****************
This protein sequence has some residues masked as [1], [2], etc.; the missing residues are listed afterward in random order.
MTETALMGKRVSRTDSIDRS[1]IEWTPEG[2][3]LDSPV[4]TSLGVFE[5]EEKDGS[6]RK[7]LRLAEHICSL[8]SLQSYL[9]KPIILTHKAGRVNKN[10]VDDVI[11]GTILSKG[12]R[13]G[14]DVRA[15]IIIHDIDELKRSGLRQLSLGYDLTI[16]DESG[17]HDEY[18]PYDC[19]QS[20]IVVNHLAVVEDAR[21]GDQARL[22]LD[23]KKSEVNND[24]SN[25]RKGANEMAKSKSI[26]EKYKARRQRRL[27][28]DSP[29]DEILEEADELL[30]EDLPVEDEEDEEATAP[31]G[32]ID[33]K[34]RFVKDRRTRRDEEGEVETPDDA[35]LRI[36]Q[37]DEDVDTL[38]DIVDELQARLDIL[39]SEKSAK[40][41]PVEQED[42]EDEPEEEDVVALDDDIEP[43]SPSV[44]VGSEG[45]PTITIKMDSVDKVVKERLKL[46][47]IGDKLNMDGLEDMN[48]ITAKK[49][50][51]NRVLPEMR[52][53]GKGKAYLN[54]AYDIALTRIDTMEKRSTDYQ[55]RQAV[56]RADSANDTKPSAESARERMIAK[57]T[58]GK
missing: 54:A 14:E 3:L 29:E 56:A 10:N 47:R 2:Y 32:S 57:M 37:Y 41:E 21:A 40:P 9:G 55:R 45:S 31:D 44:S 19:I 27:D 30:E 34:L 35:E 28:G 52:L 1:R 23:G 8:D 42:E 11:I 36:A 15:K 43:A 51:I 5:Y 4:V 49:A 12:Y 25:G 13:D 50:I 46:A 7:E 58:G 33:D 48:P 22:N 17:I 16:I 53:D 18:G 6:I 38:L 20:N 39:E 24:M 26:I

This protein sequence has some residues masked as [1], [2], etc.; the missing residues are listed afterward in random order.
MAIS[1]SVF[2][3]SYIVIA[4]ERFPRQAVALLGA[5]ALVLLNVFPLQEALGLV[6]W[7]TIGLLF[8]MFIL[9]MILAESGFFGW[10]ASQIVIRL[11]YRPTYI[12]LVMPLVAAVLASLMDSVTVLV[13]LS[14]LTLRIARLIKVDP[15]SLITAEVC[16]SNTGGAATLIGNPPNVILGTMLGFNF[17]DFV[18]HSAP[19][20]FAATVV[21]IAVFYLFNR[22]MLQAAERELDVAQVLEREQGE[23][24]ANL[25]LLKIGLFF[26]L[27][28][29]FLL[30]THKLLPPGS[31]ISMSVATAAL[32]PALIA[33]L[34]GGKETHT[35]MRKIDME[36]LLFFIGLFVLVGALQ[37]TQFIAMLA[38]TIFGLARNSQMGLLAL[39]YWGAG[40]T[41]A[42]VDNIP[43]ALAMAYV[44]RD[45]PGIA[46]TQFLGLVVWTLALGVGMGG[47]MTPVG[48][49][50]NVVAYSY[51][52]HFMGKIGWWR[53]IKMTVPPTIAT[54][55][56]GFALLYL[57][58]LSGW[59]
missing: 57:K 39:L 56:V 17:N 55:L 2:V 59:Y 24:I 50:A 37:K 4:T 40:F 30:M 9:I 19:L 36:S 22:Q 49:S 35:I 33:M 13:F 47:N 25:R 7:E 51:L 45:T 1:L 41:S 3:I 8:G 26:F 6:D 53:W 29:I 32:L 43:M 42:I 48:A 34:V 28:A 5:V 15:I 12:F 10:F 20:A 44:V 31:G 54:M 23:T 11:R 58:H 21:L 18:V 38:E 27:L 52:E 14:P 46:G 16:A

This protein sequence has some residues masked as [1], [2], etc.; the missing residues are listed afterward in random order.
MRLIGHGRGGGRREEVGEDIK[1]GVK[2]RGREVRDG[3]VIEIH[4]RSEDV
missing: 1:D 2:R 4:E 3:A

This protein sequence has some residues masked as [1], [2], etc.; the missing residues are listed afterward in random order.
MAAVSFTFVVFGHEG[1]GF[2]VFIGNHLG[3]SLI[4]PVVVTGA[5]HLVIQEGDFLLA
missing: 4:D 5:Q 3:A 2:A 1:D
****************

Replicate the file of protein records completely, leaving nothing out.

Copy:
This protein sequence has some residues masked as [1], [2], etc.; the missing residues are listed afterward in random order.
MTETALMGKRVSRTDSIDRS[1]IEWTPEG[2][3]LDSPV[4]TSLGVFE[5]EEKDGS[6]RK[7]LRLAEHICSL[8]SLQSYL[9]KPIILTHKAGRVNKN[10]VDDVI[11]GTILSKG[12]R[13]G[14]DVRA[15]IIIHDIDELKRSGLRQLSLGYDLTI[16]DESG[17]HDEY[18]PYDC[19]QS[20]IVVNHLAVVEDAR[21]GDQARL[22]LD[23]KKSEVNND[24]SN[25]RKGANEMAKSKSI[26]EKYKARRQRRL[27][28]DSP[29]DEILEEADELL[30]EDLPVEDEEDEEATAP[31]G[32]ID[33]K[34]RFVKDRRTRRDEEGEVETPDDA[35]LRI[36]Q[37]DEDVDTL[38]DIVDELQARLDIL[39]SEKSAK[40][41]PVEQED[42]EDEPEEEDVVALDDDIEP[43]SPSV[44]VGSEG[45]PTITIKMDSVDKVVKERLKL[46][47]IGDKLNMDGLEDMN[48]ITAKK[49][50][51]NRVLPEMR[52][53]GKGKAYLN[54]AYDIALTRIDTMEKRSTDYQ[55]RQAV[56]RADSANDTKPSAESARERMIAK[57]T[58]GK
missing: 54:A 14:E 3:L 29:E 56:A 10:N 47:R 2:Y 32:S 57:M 37:Y 41:E 21:A 40:P 9:G 55:R 45:S 31:D 44:S 19:I 27:D 30:E 34:L 35:E 28:G 52:L 1:R 23:G 8:D 42:E 11:I 36:A 15:K 43:A 51:I 5:Y 4:V 49:A 12:Y 25:G 13:D 50:I 46:A 7:E 58:G 33:D 48:P 22:N 17:I 16:I 53:D 18:G 6:I 38:L 20:N 39:E 24:M 26:I

This protein sequence has some residues masked as [1], [2], etc.; the missing residues are listed afterward in random order.
MAIS[1]SVF[2][3]SYIVIA[4]ERFPRQAVALLGA[5]ALVLLNVFPLQEALGLV[6]W[7]TIGLLF[8]MFIL[9]MILAESGFFGW[10]ASQIVIRL[11]YRPTYI[12]LVMPLVAAVLASLMDSVTVLV[13]LS[14]LTLRIARLIKVDP[15]SLITAEVC[16]SNTGGAATLIGNPPNVILGTMLGFNF[17]DFV[18]HSAP[19][20]FAATVV[21]IAVFYLFNR[22]MLQAAERELDVAQVLEREQGE[23][24]ANL[25]LLKIGLFF[26]L[27][28][29]FLL[30]THKLLPPGS[31]ISMSVATAAL[32]PALIA[33]L[34]GGKETHT[35]MRKIDME[36]LLFFIGLFVLVGALQ[37]TQFIAMLA[38]TIFGLARNSQMGLLAL[39]YWGAG[40]T[41]A[42]VDNIP[43]ALAMAYV[44]RD[45]PGIA[46]TQFLGLVVWTLALGVGMGG[47]MTPVG[48][49][50]NVVAYSY[51][52]HFMGKIGWWR[53]IKMTVPPTIAT[54][55][56]GFALLYL[57][58]LSGW[59]
missing: 57:K 39:L 56:V 17:N 55:L 2:V 59:Y 24:I 50:A 37:K 4:T 40:F 30:M 9:I 19:L 36:S 22:Q 49:S 35:I 33:M 13:F 47:N 25:R 7:E 51:L 45:T 1:L 41:S 3:I 8:G 26:F 6:D 53:W 29:I 32:L 43:M 42:I 48:A 34:V 28:A 5:V 15:I 12:F 10:F 20:A 44:V 31:G 54:M 23:T 11:R 58:H 21:L 18:V 38:E 27:L 52:E 14:P 46:G 16:A

This protein sequence has some residues masked as [1], [2], etc.; the missing residues are listed afterward in random order.
MRLIGHGRGGGRREEVGEDIK[1]GVK[2]RGREVRDG[3]VIEIH[4]RSEDV
missing: 1:D 2:R 4:E 3:A

This protein sequence has some residues masked as [1], [2], etc.; the missing residues are listed afterward in random order.
MAAVSFTFVVFGHEG[1]GF[2]VFIGNHLG[3]SLI[4]PVVVTGA[5]HLVIQEGDFLLA
missing: 4:D 5:Q 3:A 2:A 1:D